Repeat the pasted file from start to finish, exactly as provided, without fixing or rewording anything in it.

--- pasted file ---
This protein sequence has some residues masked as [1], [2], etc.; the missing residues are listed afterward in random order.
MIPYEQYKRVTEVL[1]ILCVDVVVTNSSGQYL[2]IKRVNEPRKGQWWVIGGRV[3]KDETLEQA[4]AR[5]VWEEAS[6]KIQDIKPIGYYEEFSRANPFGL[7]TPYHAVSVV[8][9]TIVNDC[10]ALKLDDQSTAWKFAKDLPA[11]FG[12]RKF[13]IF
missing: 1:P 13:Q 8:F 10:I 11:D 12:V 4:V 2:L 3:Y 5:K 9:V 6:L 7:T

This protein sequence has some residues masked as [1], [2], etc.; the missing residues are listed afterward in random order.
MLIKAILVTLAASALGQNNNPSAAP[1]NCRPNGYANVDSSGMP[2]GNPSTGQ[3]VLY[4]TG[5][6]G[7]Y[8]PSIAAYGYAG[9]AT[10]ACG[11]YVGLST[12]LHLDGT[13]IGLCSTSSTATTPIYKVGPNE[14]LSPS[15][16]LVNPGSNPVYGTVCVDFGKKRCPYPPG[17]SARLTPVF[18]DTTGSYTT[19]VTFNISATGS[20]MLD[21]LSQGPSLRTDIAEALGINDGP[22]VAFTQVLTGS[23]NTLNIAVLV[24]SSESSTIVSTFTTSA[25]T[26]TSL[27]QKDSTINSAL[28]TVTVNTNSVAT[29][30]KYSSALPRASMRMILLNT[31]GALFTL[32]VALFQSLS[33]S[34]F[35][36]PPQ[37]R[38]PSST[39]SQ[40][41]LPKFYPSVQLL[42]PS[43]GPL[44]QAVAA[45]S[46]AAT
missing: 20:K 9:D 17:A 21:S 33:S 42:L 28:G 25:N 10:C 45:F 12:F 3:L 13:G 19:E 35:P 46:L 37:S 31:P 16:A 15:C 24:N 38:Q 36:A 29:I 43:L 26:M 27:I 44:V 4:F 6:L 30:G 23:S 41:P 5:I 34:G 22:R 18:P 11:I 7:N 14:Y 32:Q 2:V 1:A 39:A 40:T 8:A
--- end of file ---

This protein sequence has some residues masked as [1], [2], etc.; the missing residues are listed afterward in random order.
MIPYEQYKRVTEVL[1]ILCVDVVVTNSSGQYL[2]IKRVNEPRKGQWWVIGGRV[3]KDETLEQA[4]AR[5]VWEEAS[6]KIQDIKPIGYYEEFSRANPFGL[7]TPYHAVSVV[8][9]TIVNDC[10]ALKLDDQSTAWKFAKDLPA[11]FG[12]RKF[13]IF
missing: 1:P 13:Q 8:F 10:I 11:D 12:V 4:V 2:L 3:Y 5:K 9:V 6:L 7:T

This protein sequence has some residues masked as [1], [2], etc.; the missing residues are listed afterward in random order.
MLIKAILVTLAASALGQNNNPSAAP[1]NCRPNGYANVDSSGMP[2]GNPSTGQ[3]VLY[4]TG[5][6]G[7]Y[8]PSIAAYGYAG[9]AT[10]ACG[11]YVGLST[12]LHLDGT[13]IGLCSTSSTATTPIYKVGPNE[14]LSPS[15][16]LVNPGSNPVYGTVCVDFGKKRCPYPPG[17]SARLTPVF[18]DTTGSYTT[19]VTFNISATGS[20]MLD[21]LSQGPSLRTDIAEALGINDGP[22]VAFTQVLTGS[23]NTLNIAVLV[24]SSESSTIVSTFTTSA[25]T[26]TSL[27]QKDSTINSAL[28]TVTVNTNSVAT[29][30]KYSSALPRASMRMILLNT[31]GALFTL[32]VALFQSLS[33]S[34]F[35][36]PPQ[37]R[38]PSST[39]SQ[40][41]LPKFYPSVQLL[42]PS[43]GPL[44]QAVAA[45]S[46]AAT
missing: 20:K 9:D 17:A 21:S 33:S 42:L 28:G 25:N 10:C 45:F 12:F 3:L 13:G 19:E 35:P 46:L 37:S 31:P 16:A 15:C 24:N 38:Q 36:A 29:I 43:L 26:M 27:I 44:V 4:F 6:L 30:G 23:S 41:P 5:I 34:G 22:R 18:P 11:I 7:N 14:Y 32:Q 2:V 1:A 39:A 40:T 8:A